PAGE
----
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What Language Do They Speak in Iran?

What Language Do They Speak in Iran

Iran, known as Persia until 1935, is a country of cultural richness and ancient history that goes back thousands of years. Situated at the crossroads of the Middle East, Iran has been a significant player in the region’s historical, political, and cultural developments. A key aspect of its cultural identity is the languages spoken within its borders. This article delves into the linguistic landscape of Iran, exploring the predominant language, Farsi, as well as other languages spoken across different regions.

Key Takeaway Table

Predominant LanguagePersian (Farsi)
Other LanguagesAzerbaijani, Kurdish, Lori, Mazanderani, Gilaki, Balochi, Arabic, and others
ScriptPerso-Arabic script
Official LanguagePersian (Farsi)
Number of Native Persian SpeakersApproximately 60 million
Linguistic HeritageIndo-Iranian branch of the Indo-European language family

The Predominant Language: Persian (Farsi)

Persian, also known as Farsi, is the predominant language spoken in Iran. It’s an Indo-European language which traces its linguistic roots back to the ancient languages of the region. Persian has played a vital role in the literary, cultural, and scientific heritage of the Iranian people.

Historical Evolution

The historical evolution of Persian is typically divided into three main phases:

  1. Old Persian (600 BCE – 300 BCE): This period marked the initial phase of the Persian language, which was used in the Achaemenid Empire.
  2. Middle Persian (300 BCE – 800 CE): Also known as Pahlavi, Middle Persian was the official language of the Sassanian Empire.
  3. Modern Persian (800 CE – Present): The language underwent significant developments during this phase, adopting a vast number of Arabic words and evolving into the modern variant spoken today.

Dialects of Persian

Persian dialects vary primarily based on geographical regions. Here’s a table illustrating the major dialects and their respective regions.

TehraniTehran and surrounding areas
KermaniKerman Province
YazdiYazd Province

Linguistic Diversity

Iran is home to a plethora of languages reflecting the country’s ethnic and cultural diversity. The linguistic landscape is a mirror to the historical migrations, invasions, and trade relations that have shaped modern-day Iran.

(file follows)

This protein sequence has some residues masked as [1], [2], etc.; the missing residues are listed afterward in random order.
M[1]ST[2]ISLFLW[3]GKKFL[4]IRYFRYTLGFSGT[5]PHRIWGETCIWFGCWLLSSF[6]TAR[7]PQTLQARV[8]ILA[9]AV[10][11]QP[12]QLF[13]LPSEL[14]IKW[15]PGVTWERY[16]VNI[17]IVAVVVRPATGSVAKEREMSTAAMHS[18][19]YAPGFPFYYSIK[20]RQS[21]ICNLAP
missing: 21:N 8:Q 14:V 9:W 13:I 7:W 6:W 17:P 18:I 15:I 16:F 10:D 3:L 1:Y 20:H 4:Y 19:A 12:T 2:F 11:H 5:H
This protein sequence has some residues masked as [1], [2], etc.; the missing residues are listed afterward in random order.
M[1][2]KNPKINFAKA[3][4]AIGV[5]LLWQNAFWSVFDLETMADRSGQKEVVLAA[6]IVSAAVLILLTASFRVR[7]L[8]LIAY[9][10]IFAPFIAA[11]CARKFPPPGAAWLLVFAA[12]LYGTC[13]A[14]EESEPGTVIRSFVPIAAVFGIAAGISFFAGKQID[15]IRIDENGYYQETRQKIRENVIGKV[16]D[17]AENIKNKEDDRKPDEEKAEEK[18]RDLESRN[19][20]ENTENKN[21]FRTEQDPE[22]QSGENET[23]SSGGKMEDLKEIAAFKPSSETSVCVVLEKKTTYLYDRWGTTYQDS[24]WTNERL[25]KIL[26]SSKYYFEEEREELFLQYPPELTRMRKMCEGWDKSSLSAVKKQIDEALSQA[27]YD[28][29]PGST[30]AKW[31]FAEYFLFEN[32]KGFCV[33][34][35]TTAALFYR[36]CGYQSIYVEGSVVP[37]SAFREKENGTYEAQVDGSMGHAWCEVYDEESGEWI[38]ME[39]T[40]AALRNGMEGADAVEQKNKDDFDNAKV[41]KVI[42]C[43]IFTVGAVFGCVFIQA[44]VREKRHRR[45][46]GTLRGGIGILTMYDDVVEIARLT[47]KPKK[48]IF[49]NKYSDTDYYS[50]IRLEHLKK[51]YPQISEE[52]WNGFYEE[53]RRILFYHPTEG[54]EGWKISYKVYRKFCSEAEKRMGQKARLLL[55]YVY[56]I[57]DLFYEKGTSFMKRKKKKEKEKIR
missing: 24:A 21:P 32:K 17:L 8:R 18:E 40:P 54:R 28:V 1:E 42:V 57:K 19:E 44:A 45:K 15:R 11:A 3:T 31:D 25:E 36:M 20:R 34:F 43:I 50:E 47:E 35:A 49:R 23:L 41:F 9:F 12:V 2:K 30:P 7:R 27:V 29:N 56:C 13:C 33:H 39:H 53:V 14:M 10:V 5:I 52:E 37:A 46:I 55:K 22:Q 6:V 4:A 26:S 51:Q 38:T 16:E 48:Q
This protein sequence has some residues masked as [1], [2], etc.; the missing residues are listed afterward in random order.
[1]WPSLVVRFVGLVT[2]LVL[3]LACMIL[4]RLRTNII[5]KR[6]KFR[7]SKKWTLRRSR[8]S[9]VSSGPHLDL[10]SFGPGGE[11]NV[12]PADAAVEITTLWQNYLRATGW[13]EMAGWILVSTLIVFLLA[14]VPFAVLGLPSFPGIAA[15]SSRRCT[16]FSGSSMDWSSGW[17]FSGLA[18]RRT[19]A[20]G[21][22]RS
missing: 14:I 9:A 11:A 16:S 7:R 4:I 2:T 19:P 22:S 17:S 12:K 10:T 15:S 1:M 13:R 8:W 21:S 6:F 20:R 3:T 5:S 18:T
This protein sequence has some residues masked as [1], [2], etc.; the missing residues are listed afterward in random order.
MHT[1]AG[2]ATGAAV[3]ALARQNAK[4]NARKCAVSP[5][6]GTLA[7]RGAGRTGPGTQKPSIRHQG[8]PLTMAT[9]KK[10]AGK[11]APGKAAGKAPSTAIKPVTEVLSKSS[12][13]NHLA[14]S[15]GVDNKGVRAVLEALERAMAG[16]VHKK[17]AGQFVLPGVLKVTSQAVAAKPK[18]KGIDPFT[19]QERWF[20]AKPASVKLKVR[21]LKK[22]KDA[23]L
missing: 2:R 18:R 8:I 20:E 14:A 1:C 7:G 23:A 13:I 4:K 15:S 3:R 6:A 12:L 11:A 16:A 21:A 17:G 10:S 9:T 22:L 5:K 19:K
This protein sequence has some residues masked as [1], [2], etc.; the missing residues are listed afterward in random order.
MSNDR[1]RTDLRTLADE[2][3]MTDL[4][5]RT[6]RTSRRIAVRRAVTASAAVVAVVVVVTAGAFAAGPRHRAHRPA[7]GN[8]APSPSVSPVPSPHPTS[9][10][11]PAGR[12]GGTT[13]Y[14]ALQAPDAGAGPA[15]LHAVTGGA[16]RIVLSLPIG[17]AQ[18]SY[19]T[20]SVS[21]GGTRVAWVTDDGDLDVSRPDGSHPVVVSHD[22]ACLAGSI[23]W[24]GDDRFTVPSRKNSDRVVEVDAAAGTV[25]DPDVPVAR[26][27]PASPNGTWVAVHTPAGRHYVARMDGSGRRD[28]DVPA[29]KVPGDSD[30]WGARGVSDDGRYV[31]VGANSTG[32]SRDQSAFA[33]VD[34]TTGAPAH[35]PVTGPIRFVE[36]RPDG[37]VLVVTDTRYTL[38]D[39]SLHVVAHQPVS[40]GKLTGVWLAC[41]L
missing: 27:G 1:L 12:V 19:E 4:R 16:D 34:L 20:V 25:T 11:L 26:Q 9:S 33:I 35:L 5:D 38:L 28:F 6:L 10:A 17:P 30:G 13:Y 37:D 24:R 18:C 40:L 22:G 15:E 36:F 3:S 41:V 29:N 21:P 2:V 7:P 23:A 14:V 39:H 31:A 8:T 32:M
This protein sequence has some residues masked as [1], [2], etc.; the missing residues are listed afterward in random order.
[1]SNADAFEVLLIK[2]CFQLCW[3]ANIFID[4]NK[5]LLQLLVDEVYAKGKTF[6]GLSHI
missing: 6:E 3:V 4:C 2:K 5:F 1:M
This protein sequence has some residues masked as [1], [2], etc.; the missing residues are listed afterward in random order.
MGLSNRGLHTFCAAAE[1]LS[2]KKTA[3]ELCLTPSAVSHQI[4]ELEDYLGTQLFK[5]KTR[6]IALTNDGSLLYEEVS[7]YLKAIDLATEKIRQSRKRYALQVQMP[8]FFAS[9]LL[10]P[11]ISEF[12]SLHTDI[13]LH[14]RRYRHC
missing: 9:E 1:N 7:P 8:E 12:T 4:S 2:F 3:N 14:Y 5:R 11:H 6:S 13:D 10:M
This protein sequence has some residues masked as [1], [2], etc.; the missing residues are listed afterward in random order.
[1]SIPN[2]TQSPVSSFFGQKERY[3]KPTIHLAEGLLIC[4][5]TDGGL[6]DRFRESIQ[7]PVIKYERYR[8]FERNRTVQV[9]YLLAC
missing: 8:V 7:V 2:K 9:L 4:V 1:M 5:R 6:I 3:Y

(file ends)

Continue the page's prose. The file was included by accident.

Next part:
A significant number of people in Iran speak Azerbaijani, especially in the northwestern regions. It’s a Turkic language that shares many elements with Turkish.


Kurdish is predominantly spoken in the western regions of Iran, where the Kurdish ethnic group resides.

Other Regional Languages

Other regional languages include Lori, Mazanderani, Gilaki, Balochi, and Arabic. Here’s a brief list of these languages and the regions where they’re predominantly spoken:

  • Lori: Western Iran
  • Mazanderani and Gilaki: Northern Iran along the Caspian Sea
  • Balochi: Southeastern Iran
  • Arabic: Southwestern Iran

The Script: Perso-Arabic Script

Persian is written using a modified version of the Arabic script, known as the Perso-Arabic script. It has a few additional letters to accommodate Persian phonetics.

Adaptation and Characteristics

The adaptation of the Arabic script occurred around the 9th century, coinciding with the Islamic conquest of Persia. Over the centuries, this script has become an integral part of Persian identity.

  1. Alphabet: The Perso-Arabic script consists of 32 letters.
  2. Direction: It’s written and read from right to left.
  3. Diacritical Marks: These marks are used to indicate vowel sounds and differentiate letters with similar shapes.

Language Policies and Education

Language policies in Iran have historically favored Persian. It’s the medium of instruction in schools and the language of official communication. However, the government recognizes the importance of linguistic diversity and has provisions for the use of regional languages in local media and education.

Iran’s rich linguistic tapestry is a reflection of its diverse cultural heritage. The languages spoken across its vast territory tell tales of ancient civilizations, empires, and the historical melding of cultures.